How Much Line Do You Put On A Baitcaster?


How Much Line Do You Put On A Baitcaster
Backcountry Cariboo utilizes affiliate links, which means when you buy through links on our site, we will receive a small commission at no cost to you.

The amount of line you should put on a fishing reel has been a pretty controversial topic over the years. Some people say you should fill it completely while others say you should only put half on. After doing the research, how much line should you put on a baitcasting reel?

The general consensus says to put enough line on your reel until there’s a 1/8 inch gap between the line and the top of the spool. You don’t want to fill it up completely because you’ll never really use all of it and you don’t want to fill it halfway because it didn’t seem to cast as well. Combine that with a high-quality line and that should give you the best results.

I’ve tried filling it halfway and I’ve tried filling it completely and found the sweet spot to be around 1/8 of an inch. For my reel, it was somewhere around 120 yards. I used a braided line for my main so if you’re using a fluorocarbon or monofilament line then it could be slightly different. Just go based off the 1/8 inch rule.

What Line Should You Use On Your Baitcaster?

You pretty much have three different choices when it comes to the fishing line:

  1. Fluorocarbon.
  2. Monofilament.
  3. Braided.

It’s mainly going to depend on what you’re going to be fishing for, but in my opinion, your main-line should be braided. I almost always have a leader on the end though and if you want your leader to float then you should use mono and if you want it to sink you should use fluoro. Braided line floats and that’s why I use fluoro as my leader line.

Braided line is tough, lasts longer, and is more sensitive. That’s why I use it. If you’re going to be fishing on top of the water then that’s where mono comes into play. If you need the line to sink a bit then go for fluoro.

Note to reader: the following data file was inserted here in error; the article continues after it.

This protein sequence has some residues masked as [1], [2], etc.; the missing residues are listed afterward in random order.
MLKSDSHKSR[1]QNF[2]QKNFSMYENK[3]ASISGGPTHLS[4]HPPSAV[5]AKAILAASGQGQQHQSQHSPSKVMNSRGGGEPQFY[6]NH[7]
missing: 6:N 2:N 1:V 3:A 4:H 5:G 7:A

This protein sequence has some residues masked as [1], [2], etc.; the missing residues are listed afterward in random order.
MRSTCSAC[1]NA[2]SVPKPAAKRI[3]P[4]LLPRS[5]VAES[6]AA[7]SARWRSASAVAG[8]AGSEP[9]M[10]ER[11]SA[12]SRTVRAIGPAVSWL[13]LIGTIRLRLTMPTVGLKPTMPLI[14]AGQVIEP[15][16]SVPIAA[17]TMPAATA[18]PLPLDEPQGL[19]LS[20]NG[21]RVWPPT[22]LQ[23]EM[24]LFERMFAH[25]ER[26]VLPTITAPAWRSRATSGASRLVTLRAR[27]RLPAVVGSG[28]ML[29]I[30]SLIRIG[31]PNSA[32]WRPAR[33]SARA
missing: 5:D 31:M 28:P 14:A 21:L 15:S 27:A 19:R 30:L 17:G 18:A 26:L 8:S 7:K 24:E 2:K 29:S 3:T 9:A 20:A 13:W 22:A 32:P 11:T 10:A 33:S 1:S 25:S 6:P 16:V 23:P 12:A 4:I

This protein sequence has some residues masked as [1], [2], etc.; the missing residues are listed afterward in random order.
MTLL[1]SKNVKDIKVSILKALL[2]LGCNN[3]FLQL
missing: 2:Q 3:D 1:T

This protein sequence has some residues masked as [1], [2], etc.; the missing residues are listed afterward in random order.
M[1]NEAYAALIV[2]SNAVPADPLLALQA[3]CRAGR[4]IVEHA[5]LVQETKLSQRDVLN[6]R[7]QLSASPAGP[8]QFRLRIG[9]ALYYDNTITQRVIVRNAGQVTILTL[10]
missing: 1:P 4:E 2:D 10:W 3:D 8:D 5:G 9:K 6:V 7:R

Why You Should Put A Braided Line On Your Baitcaster

The main fishing line I use on my rods is always a braided line. It’s a bit more expensive but it lasts much longer. It doesn’t get tangled as easily and it’s not going to snap if you get your hook caught up in a tree on in the weeds (unless your knot-tying skills are subpar).

A lot of people don’t like the braided line because it was pretty junky when it first came out. It was almost like wire and was pretty hard to deal with. It’s come a long way though and I personally think it’s much better than anything else.

Here are the main reasons why I use a braided line:

  • It seems to cast smoother than anything else.
  • It doesn’t bird nest as easily.
  • It’s not going to break if you get snagged on something.
  • Fish can’t really bite through it.
  • It’s much more sensitive and will make your rod feel like a higher-end model.

Some people do use a straight braided line but I prefer to have it in the middle. I’ll use a normal fishing line as my backing and I’ll use a regular line as the leader. I’m not saying it’s the best setup but it’s what’s worked for me.

Do You Need To Put Backing On Your Baitcaster?